A Japanese hotel chain has sparked fury on social media recently for placing books in its guest rooms denying the Nanjing Massacre and the forced recruitment of “comfort women” ever happened.
The provocative act by the hotel chain, while hurting the feelings of the people of Japan’s close neighbors such as China and South Korea, who suffered from Japan’s brutal invasion over 70 years ago, highlights the urgent need for Japan to truly reflect on history.
The APA hotel chain, owning over 400 hotels with more than 66,000 rooms, put copies of the book titled: “The Real History of Japan – Theoretical Modern History” by Seiji Fuji, the penname of the hotel’s CEO, in all its rooms in Japan. The book has also been put on sale in the hotel’s lobby.
The book, a fabrication based on the rhetoric of the Japanese right-wing, has been denounced as nonsense by historians.
For example, the book said that there were no eyewitness accounts of the Nanjing Massacre by observers from countries other than China and Japan, despite the existence of a plethora of diaries, letters and photographs.
In fact, more than 20 people from Europe and the United States recorded the atrocities and their documents have been preserved by UNESCO in its Memory of the World Register.
The book also claimed that there were only 200,000 people in Nanjing in December 1937, though authoritative historians have pointed out the fact that more than 600,000 people lived in Nanjing at that time and around 300,000 soldiers and civilians were killed by the invading Japanese army.
Many Chinese tourists who visited Japan and stayed in the APA hotel feel indignant and duped when they found out about the books.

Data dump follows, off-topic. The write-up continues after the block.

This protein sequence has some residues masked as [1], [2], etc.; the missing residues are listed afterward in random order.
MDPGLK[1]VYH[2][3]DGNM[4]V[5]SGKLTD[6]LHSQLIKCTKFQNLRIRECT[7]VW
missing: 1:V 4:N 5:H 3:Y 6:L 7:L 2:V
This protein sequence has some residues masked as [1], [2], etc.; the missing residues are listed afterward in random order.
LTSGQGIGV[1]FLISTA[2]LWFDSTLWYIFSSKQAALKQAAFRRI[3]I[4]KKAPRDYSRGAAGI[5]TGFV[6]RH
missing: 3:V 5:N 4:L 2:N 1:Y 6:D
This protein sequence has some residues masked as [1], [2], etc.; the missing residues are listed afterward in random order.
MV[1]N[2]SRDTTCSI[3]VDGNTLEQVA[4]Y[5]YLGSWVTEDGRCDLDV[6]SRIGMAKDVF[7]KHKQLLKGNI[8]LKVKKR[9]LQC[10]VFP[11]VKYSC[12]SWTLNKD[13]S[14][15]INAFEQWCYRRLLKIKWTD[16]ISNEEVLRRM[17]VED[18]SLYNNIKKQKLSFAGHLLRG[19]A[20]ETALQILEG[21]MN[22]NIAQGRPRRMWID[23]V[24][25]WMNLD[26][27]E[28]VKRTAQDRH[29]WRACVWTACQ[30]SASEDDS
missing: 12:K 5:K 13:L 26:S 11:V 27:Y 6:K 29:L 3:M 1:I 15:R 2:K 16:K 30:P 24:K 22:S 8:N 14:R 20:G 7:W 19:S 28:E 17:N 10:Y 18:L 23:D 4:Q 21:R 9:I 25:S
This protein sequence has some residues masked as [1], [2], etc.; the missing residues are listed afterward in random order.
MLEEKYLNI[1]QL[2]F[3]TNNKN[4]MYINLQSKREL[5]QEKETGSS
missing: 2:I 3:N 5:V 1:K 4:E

APA sees a large portion of its guests coming from China and South Korea, two of Japan’s close neighbors which still vividly remember the war atrocities Japan committed to them before and during World War II.
Despite the protests, the APA hotel chain has refused to remove the controversial books from its rooms.
The books, consistent with the right-wing point of view expressed by some historical revisionists here, in fact, exemplifies the negative effects caused by the Japanese government’s refusal to face history squarely.
The Japanese government is duty bound to expose its people to correct, factual history. But what it has done is largely suppressing the true facts of war and whitewashing Japan’s past war crimes, which hinders its people from knowing the truth.
An exhibition curated by the Women’s Active Museum on War and Peace (WAM) in Japan shows that middle school history textbooks compiled by seven publishers in Japan mentioned the “comfort women” issue in 1997, while none of them mentioned the issue in 2012 copies of the textbooks.
In April 2015, the Japanese education ministry revised some junior high school history textbook passages regarding Japan’s World War II barbarities. For example, in a passage on the Nanjing Massacre, the original statement that the Japanese army “killed many captives and civilians” was watered down to read as “captives and civilians were involved” in the tragedy and “casualties were exposed.”
It’s universally acknowledged that only by squarely facing up to history can Japan face its future and prevent war atrocities from happening again. This should start by Japan offering those it wronged a sincere apology and giving its people more access to the truth about the war.
Meanwhile, the APA hotel chain, which is keen on expressing its rightist, distorted historical view, would inevitably face boycott from its customers who were hurt by the provocative act. Enditem
Source: Yan Lei, Xinhua/NewsGhana.com.gh